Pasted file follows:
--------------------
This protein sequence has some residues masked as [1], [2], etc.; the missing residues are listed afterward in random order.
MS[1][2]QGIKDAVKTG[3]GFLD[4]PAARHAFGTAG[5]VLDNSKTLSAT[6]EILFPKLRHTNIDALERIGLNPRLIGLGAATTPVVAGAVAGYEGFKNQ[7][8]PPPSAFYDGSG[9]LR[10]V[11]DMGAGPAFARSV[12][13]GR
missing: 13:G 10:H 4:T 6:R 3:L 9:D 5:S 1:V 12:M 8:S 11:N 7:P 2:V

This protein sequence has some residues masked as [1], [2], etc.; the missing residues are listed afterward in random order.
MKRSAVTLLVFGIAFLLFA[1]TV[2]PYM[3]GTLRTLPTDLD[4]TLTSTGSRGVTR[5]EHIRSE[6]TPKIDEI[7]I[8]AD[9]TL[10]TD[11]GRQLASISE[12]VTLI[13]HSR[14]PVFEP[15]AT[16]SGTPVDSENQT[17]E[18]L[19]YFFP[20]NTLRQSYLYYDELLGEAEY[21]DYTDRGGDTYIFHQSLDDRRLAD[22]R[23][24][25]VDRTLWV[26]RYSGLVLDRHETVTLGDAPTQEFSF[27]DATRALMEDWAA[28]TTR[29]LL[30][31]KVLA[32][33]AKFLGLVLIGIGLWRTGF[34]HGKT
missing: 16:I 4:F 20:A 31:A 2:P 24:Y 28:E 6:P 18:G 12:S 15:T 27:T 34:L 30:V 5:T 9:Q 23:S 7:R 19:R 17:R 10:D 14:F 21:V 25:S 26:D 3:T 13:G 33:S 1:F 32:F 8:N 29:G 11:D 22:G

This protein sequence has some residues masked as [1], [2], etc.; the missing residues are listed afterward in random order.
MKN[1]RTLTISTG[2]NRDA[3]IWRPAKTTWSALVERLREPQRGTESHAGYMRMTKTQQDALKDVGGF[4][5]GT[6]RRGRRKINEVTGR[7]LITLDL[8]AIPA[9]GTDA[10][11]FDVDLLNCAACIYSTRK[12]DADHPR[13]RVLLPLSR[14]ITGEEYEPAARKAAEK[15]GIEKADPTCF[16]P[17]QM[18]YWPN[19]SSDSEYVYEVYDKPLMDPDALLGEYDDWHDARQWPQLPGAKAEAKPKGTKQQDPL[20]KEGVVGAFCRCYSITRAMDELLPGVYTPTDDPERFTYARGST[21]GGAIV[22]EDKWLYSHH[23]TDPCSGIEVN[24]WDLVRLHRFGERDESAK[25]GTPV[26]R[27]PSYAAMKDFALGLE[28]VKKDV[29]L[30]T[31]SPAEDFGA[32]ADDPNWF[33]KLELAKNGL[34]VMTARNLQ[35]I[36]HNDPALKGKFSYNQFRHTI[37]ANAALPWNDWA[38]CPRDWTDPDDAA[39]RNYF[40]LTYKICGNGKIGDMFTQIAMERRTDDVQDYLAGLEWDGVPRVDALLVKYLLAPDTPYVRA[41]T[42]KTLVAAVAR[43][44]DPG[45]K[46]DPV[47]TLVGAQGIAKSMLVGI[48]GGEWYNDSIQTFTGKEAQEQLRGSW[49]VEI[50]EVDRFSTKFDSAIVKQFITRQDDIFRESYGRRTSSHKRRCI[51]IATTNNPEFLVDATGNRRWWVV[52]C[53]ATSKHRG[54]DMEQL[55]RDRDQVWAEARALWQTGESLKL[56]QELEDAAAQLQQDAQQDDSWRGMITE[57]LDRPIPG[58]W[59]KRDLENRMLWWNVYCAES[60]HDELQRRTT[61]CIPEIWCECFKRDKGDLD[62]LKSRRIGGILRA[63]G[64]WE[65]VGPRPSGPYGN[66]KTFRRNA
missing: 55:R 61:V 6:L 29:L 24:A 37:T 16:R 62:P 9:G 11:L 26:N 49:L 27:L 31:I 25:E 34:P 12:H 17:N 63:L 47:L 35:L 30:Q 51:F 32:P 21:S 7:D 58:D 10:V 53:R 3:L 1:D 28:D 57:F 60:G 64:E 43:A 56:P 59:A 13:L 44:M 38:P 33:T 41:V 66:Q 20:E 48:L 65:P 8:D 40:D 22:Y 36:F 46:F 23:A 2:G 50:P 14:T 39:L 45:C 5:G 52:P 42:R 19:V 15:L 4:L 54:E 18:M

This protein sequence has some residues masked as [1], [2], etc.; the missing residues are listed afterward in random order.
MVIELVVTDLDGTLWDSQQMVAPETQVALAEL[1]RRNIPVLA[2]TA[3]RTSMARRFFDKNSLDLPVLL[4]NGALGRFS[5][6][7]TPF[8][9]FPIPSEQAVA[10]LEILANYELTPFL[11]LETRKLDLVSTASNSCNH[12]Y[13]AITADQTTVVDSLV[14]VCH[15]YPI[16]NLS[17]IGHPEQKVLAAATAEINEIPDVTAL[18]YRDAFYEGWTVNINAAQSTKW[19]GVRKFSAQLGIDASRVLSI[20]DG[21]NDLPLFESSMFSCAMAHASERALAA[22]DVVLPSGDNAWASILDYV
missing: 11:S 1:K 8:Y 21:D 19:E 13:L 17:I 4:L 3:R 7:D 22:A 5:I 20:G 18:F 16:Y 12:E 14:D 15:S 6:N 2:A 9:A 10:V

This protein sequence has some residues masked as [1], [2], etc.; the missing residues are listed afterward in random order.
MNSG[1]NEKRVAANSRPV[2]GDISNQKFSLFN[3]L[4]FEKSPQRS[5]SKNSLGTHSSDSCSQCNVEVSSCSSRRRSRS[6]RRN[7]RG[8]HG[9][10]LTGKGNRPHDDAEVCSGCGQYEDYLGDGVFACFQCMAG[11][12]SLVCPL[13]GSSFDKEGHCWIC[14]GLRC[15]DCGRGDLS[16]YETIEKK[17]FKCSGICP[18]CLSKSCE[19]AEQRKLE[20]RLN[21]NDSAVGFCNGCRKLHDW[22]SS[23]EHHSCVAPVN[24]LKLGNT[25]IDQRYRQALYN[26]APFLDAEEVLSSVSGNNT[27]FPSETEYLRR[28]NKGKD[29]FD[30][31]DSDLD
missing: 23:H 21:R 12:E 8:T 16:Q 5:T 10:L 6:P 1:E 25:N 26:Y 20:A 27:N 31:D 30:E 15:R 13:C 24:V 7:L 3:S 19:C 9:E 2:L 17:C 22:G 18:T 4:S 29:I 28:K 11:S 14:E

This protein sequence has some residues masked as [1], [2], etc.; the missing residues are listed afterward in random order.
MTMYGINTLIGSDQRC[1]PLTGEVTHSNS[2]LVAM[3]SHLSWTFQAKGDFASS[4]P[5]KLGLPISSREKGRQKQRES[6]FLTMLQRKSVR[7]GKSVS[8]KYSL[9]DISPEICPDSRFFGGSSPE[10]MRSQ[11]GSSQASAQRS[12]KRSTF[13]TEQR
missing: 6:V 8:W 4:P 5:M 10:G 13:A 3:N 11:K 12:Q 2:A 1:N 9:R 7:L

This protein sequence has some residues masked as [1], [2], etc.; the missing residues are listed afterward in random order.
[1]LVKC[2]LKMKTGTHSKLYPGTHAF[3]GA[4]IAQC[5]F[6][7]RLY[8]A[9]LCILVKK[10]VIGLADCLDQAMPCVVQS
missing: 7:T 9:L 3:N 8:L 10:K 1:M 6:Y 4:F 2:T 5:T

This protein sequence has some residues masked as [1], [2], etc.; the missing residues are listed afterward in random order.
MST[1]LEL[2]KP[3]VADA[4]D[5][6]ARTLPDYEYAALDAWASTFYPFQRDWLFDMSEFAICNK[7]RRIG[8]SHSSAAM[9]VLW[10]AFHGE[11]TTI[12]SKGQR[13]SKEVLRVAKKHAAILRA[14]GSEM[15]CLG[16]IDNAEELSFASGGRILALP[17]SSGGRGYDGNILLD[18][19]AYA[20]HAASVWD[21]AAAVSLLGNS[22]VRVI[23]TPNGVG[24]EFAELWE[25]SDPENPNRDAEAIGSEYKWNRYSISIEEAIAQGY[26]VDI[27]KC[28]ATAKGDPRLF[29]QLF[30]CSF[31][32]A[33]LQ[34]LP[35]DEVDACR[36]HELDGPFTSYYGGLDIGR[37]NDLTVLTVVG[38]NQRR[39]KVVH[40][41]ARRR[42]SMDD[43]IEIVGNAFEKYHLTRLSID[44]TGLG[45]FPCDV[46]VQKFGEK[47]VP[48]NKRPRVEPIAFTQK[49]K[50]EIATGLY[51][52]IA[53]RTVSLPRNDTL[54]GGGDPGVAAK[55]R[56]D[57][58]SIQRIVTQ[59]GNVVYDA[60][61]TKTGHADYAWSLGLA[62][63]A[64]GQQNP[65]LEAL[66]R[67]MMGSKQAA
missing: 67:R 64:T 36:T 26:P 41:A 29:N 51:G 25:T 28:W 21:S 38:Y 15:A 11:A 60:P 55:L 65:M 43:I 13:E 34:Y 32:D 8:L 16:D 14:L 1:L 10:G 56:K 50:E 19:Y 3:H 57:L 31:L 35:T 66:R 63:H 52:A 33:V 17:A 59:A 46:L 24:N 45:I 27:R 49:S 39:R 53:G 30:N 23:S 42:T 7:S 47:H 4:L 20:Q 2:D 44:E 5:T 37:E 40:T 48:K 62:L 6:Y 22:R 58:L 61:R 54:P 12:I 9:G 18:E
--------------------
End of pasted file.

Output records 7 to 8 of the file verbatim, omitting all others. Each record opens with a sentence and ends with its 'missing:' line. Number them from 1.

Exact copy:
This protein sequence has some residues masked as [1], [2], etc.; the missing residues are listed afterward in random order.
[1]LVKC[2]LKMKTGTHSKLYPGTHAF[3]GA[4]IAQC[5]F[6][7]RLY[8]A[9]LCILVKK[10]VIGLADCLDQAMPCVVQS
missing: 7:T 9:L 3:N 8:L 10:K 1:M 6:Y 4:F 2:T 5:T

This protein sequence has some residues masked as [1], [2], etc.; the missing residues are listed afterward in random order.
MST[1]LEL[2]KP[3]VADA[4]D[5][6]ARTLPDYEYAALDAWASTFYPFQRDWLFDMSEFAICNK[7]RRIG[8]SHSSAAM[9]VLW[10]AFHGE[11]TTI[12]SKGQR[13]SKEVLRVAKKHAAILRA[14]GSEM[15]CLG[16]IDNAEELSFASGGRILALP[17]SSGGRGYDGNILLD[18][19]AYA[20]HAASVWD[21]AAAVSLLGNS[22]VRVI[23]TPNGVG[24]EFAELWE[25]SDPENPNRDAEAIGSEYKWNRYSISIEEAIAQGY[26]VDI[27]KC[28]ATAKGDPRLF[29]QLF[30]CSF[31][32]A[33]LQ[34]LP[35]DEVDACR[36]HELDGPFTSYYGGLDIGR[37]NDLTVLTVVG[38]NQRR[39]KVVH[40][41]ARRR[42]SMDD[43]IEIVGNAFEKYHLTRLSID[44]TGLG[45]FPCDV[46]VQKFGEK[47]VP[48]NKRPRVEPIAFTQK[49]K[50]EIATGLY[51][52]IA[53]RTVSLPRNDTL[54]GGGDPGVAAK[55]R[56]D[57][58]SIQRIVTQ[59]GNVVYDA[60][61]TKTGHADYAWSLGLA[62][63]A[64]GQQNP[65]LEAL[66]R[67]MMGSKQAA
missing: 67:R 64:T 36:T 26:P 41:A 29:N 51:G 25:T 28:W 21:S 38:Y 15:A 11:A 60:P 55:L 65:M 43:I 13:E 34:Y 32:D 8:L 16:D 14:L 1:L 10:G 56:K 50:E 19:Y 3:H 57:L 31:L 35:T 66:R 63:H 52:A 33:V 17:A 59:A 46:L 24:N 45:I 27:R 49:S 39:R 53:G 30:N 23:S 42:T 7:S 47:H 4:L 20:Q 2:D 44:E 5:T 37:E 40:T 48:K 62:L 6:Y 22:R 58:L 61:R 54:P 12:I 9:G 18:E